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When we were twelve, our biggest worries were: a) not getting caught watching R-rated movies b) not getting caught eating entire boxes of Fruit By The Foot and c) not getting caught staying up until 2 a.m. on a school night because we just had to read the next chapter of Harry Potter.
Sophie? She has to do way more—in fact, she has to act as the mama bear when her mommy suffers from night terrors. That's right: she has to mother her mother.
From the first time she meets her mom, it becomes clear that there will be some serious role-reversal in the relationship. Sophie's need to become the savior if both of them are going make it out of her childhood:
Whenever my mother was home, I would stay up all night just waiting for her to have a nightmare. Shortly after she fell asleep, I would hear her screaming for someone to leave her alone. I would run over and shake her as she thrashed about. (10.81)
The reason for these Elm Street-caliber nightmares are mixed: Mama Martine is emotionally scarred from being raped at the age of sixteen. That's bad. But then, when her daughter comes to stay with her in the Big Apple, Sophie's face reminds Martine of her rapist (in her imagination, anyway). That's makes things even worse.
But even though Martine is weirded out by the fact that she can't see a family resemblance between her and Sophie, she praises her daughter for helping her to hang on to sanity just a bit longer.
And Sophie's a serious rock. Her strength extends to other areas of her young life, including adjusting from moving from Haiti to NYC—a move which is daunting enough at any age, but insanely daunting for a twelve-year-old.
But Sophie's can-do attitude has a darker side.
When confronted by her mother's invasive virginity tests, she takes matters into her own hands. She decides to put a stop to the humiliation by harming herself with a kitchen utensil, destroying her hymen but also injuring her sexual organs in the process. It becomes clear that Sophie will do anything to secure her liberty… even if it comes at great physical cost.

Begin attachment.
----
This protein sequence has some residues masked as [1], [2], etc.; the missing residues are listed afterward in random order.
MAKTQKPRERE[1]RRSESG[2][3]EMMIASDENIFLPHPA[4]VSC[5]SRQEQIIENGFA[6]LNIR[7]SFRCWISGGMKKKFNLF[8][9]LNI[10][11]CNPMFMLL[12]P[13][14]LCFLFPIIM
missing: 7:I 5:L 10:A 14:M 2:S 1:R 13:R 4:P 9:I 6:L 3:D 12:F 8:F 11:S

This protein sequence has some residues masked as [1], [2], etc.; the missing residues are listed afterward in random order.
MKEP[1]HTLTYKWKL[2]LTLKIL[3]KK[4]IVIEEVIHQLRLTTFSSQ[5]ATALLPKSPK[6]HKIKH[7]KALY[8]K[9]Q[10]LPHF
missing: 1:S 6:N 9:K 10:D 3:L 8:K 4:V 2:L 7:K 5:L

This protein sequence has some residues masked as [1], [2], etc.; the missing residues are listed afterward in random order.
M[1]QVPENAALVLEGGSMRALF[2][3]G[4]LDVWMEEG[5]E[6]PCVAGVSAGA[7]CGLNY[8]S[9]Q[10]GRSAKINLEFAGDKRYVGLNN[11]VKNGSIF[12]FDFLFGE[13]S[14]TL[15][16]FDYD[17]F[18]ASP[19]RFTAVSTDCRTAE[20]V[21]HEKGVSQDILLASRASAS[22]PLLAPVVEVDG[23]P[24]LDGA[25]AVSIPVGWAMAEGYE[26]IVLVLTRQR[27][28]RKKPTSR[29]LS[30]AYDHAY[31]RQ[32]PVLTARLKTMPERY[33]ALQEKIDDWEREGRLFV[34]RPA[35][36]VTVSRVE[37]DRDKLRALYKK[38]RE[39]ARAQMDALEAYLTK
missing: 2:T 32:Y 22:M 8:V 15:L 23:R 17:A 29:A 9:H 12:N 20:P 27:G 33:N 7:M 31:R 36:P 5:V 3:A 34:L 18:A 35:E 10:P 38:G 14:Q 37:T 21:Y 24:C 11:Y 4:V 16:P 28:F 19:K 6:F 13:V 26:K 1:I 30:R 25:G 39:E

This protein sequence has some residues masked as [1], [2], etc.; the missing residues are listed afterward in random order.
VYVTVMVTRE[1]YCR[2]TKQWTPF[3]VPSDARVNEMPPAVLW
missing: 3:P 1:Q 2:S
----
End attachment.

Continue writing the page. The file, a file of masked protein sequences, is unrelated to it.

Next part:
Yeah. Like we said, Sophie isn't just fierce; she's ferocious. She not only takes care of other people, but she also takes care of #1.
But it's not as though Sophie's made of stone. That incredibly resilient, headstrong and responsible exterior conceals her own pain.
After witnessing her mother's night terrors for years, and enduring the isolation placed on her by Martine's expectations, it's no wonder that Sophie inherits her mother's fears and anxieties… plus a few of her very own. Their relationship is strained for a number of years, until Sophie's struggles with anxiety and bulimia send her back to visit Haiti with her infant daughter.
After she reconnects with her mom, Sophie begins to attribute her fear of her own sexuality and a hatred of her body not to the creepy virginity testing, but to her mom's own traumatic experiences. She's adopted her mom's trauma as her own:
Her nightmares had somehow become my own, so much so that I would wake up some mornings wondering if we hadn't both spent the night dreaming about the same thing: a man with no face, pounding a life into a helpless young girl. (29.193)
This should be read in two ways. For one: this is a pretty next-level act of empathy—Sophie is actually learning how to feel her mother's own pain. That shows that she's got a massive heart, and that her loyalty definitely lies with her mama.